The Cases Companies Are Watching: EEOC v. Peoplemark, Inc.

The Cases Companies Are Watching: EEOC v. Peoplemark, Inc.

A recent disparate impact case out of the United States District Court for the Western District of Michigan highlights the importance of continually reassessing and evaluating the strengths and weaknesses in a case as litigation proceeds. In EEOC v. Peoplemark, Inc. [the enhanced version of the opinion is available to subscribers], the court awarded Peoplemark over $750,000 in attorneys' fees, expert witness fees, and costs following the dismissal of the EEOC's claims.

The litigation was a "large, multi-state disparate impact case" against Peoplemark. The EEOC alleged the temporary staffing company maintained a policy which automatically denied the hiring or employment of any person with a criminal record, and that this blanket policy adversely affected African Americans in violation of Title VII. The EEOC has generally taken the position that an employer's policy or practice of excluding individuals from employment based on an applicant's criminal history has an adverse impact on African American and Hispanic applicants, and any such policy is unlawful unless it is job related and justified by business necessity.

In this case, however, it turned out that Peoplemark didn't have such a policy. In fact, 22% of the 286 individuals who were supposedly not hired because of their felony convictions were actually hired by the company. As part of a three-year investigation, over 18,000 pages of documents - "virtually the entire universe of Peoplemark's personnel documents" - were produced to the EEOC. Peoplemark argued that the authority of the EEOC is not without limits and requested its fees for having to defend against the EEOC's "meritless litigation strategy." In particular, Peoplemark claimed that the EEOC should have realized its claim that Peoplemark had a blanket policy excluding felons was not well-grounded - especially since the EEOC had the 286 names upon which it relied during the administrative investigation before the lawsuit even began. While reducing the amount of attorneys' fees requested by Peoplemark, the court acknowledged that it "is left with the impression that plaintiff's counsel were content to simply place the matter in the hands of their experts and let them run with it."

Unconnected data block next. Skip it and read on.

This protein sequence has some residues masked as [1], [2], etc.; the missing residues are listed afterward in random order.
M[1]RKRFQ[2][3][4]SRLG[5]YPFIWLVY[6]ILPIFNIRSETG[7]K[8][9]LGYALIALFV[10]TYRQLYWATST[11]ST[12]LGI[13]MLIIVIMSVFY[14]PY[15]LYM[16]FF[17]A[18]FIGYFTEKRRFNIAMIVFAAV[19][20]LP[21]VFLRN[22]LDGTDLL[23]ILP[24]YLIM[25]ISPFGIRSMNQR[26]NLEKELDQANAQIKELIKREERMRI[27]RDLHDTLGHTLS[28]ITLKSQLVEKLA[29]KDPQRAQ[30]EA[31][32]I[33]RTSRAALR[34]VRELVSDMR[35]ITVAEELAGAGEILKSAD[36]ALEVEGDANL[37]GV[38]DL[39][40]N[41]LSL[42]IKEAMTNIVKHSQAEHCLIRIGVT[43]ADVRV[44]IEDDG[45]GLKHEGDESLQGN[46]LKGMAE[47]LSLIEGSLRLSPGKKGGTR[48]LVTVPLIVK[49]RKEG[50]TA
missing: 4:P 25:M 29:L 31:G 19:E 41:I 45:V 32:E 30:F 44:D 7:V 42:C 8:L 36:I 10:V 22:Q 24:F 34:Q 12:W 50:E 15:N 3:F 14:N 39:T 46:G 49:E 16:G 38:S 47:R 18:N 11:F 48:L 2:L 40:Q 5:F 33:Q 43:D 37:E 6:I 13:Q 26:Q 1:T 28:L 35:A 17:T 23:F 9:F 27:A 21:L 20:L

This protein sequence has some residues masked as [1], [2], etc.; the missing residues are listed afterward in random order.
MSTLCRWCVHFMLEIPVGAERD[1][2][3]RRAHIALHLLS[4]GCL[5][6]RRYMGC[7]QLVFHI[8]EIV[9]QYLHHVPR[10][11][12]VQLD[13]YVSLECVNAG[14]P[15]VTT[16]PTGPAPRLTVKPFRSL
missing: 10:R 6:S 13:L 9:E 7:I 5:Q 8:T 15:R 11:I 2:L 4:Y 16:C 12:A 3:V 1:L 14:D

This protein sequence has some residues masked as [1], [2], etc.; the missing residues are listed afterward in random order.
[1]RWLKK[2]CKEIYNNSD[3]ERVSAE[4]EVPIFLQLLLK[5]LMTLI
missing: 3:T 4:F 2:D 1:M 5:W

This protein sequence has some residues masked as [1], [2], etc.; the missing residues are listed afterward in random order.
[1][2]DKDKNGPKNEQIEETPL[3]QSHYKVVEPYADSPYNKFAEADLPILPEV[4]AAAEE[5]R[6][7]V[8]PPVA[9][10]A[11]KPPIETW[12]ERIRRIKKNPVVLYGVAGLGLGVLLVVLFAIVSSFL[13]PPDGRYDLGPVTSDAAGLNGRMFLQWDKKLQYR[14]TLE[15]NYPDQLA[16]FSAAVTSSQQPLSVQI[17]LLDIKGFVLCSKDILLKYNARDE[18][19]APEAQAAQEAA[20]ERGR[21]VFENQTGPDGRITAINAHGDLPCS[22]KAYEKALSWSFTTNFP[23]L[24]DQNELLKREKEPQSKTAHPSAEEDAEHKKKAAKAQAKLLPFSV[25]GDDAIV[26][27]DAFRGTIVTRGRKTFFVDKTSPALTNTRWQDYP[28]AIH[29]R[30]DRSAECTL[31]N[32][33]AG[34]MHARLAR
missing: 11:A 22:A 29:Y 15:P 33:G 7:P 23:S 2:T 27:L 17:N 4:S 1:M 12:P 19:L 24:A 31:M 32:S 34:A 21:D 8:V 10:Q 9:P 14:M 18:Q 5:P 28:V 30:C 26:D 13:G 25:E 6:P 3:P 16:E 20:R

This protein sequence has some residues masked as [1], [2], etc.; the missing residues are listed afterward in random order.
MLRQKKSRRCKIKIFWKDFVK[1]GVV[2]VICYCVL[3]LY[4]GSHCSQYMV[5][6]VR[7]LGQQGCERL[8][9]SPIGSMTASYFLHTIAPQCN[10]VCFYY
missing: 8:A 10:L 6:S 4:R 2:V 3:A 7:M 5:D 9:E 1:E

This case should cause all litigants to stop and consider whether their claims or defenses continue to be viable as litigation progresses and as information and facts are brought to light through discovery. Even the perfect strategy or theory of a case that makes sense on day one, needs to be continually reevaluated.

Read more articles on employment law issues at Employment and the Law, a blog by Ashley Kasarjian

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